Week in Review 2020 – 07/24

What is your why? In other words, why do you choose to commit yourself to running a marathon, mastering a musical instrument or becoming fluent in a language other than your native tongue? This isn’t an easy question to answer. What I do know is I am drawn to creating. The more I create, the more compelled I am to create. Creating is like reading a great book you just can’t put down. Then when you finish the book it is on to finding the next book.

Turbulence after the first week of piecing on May 29th.

Another why for me is the excitement of going from an idea to a finished project. It is like Spring when the first flowers push their way through the ground and start to unfurl. Just because you have been through many Springs it doesn’t diminish the delight of the current Spring.

Won’t be long now. Turbulence as it looks today, July 24th.

Now that I only have three more blocks to finish piecing Turbulence it is all I can do to rein myself in and focus on daily living. I will focus on what needs doing, knowing that next week I’ll be back in studio finishing Turbulence.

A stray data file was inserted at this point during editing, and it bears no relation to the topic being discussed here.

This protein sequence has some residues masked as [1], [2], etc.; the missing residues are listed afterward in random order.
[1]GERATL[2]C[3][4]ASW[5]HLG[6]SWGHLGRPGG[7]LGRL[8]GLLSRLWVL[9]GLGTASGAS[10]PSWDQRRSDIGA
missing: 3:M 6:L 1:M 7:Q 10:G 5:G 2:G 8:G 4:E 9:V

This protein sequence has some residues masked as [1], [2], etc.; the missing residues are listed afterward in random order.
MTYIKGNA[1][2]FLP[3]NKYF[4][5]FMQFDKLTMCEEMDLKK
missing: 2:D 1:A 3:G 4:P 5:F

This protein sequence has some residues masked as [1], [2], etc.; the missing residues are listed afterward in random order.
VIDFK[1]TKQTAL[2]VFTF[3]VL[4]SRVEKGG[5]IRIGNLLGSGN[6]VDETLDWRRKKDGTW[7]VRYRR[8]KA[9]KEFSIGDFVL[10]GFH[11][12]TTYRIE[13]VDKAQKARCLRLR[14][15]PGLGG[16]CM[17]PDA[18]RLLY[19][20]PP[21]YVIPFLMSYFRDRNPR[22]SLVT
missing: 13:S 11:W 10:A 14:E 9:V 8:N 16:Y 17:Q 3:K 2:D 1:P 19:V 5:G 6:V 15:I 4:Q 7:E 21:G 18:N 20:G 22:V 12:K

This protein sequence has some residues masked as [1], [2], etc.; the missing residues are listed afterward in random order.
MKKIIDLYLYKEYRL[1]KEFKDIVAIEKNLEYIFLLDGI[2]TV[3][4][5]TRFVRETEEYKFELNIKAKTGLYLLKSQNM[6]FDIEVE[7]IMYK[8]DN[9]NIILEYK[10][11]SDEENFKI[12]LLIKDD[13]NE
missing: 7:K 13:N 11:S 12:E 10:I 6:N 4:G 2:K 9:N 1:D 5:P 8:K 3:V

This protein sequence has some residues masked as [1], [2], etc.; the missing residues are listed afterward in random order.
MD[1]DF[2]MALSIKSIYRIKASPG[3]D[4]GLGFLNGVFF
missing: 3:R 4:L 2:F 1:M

I am linking up with Nina Marie’s Off the Wall Fridays.

By Gwyned Trefethen

I am an artist who uses fabric, thread and miscellany to create designs gifted to me by my imagination.


  1. Turbulence is coming along brilliantly, Gwyned — I can see why it’s hard to tear yourself away at this point! I’m curious about what will happen once the piecing is complete. Will Turbulence be quilted and, if so, what manner of quilting do you have in mind? Are you going to SID all of those piecing lines to accentuate them, or add a completely separate layer of design by quilting something else entirely?

    1. Great question. One of the challenges of creating quilts is how best to layer the various elements. The basic elements are fabric, stitch and embellishment. When does it make sense to cause tension between the elements? When should they be in harmony? How can they enhance each other to create a cohesive piece? My goal is to visually create an unsettled, chaotic, even ominous piece. I don’t believe SID would do that as well as FMQ that repeats, while fighting with some of the basic lines and shapes that appear in the image. Therefore, my current plan is to FMQ jagged lines with a variegated thread in tones that will most blend with the quilt.

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